I thought this was a great read, and part of the enjoyment for me was actress Juliet Stevenson’s impeccable narration, during which she gave each character a very distinct personality and voice and truly made you the reader actually live through the entire experience more vividly than I know I would have, had I merely read the words on a page with my limited imagination. I found some parts were a bit slow, and some were repetitive and maybe unnecessary and made the novel overly long, but these were balanced by great story elements and some surprises thrown in. I can’t say I’m overly fond of romance in any form, and that aspect of the novel, which is rather an important one, as the plot basically evolves around that theme, was extremely well executed, though I was still made uneasy by the actual sexual elements, though these will no doubt tantalize many readers. In all, definitely a worthwhile read and a very well executed novel.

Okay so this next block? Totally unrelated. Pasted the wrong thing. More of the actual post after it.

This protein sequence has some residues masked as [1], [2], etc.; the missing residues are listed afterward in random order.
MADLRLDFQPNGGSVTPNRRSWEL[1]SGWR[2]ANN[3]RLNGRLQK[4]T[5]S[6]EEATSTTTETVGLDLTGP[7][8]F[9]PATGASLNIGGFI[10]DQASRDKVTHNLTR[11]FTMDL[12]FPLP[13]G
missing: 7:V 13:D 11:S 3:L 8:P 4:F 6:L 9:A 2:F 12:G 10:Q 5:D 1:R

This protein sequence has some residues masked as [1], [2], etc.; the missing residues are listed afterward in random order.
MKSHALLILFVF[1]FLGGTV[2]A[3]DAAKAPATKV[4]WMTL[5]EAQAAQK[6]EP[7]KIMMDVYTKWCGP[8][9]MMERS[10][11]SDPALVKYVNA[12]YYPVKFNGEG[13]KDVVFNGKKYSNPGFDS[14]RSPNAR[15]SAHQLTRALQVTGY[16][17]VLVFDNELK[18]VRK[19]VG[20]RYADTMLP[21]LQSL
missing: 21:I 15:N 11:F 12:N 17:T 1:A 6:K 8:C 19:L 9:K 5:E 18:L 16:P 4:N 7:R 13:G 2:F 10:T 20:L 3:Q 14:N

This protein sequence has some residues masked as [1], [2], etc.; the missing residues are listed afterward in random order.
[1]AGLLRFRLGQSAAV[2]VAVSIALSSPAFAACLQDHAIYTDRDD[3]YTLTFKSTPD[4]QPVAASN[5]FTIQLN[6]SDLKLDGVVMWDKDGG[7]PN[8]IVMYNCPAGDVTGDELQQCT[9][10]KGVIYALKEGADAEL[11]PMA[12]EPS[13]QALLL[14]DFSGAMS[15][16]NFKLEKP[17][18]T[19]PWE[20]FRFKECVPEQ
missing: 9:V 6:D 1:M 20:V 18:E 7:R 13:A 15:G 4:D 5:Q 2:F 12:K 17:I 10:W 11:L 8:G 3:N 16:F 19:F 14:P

All You Ever Wanted to Know About Fans

ebe9ad16d94aa71596877676777444341587343Book #175:  The Stockholm Octavo by Karen Engelmann ★★★½
Source: Amazon Daily Deal
Edition: Ecco (2012), Kindle Edition, 433 pages
Original publication date: 2012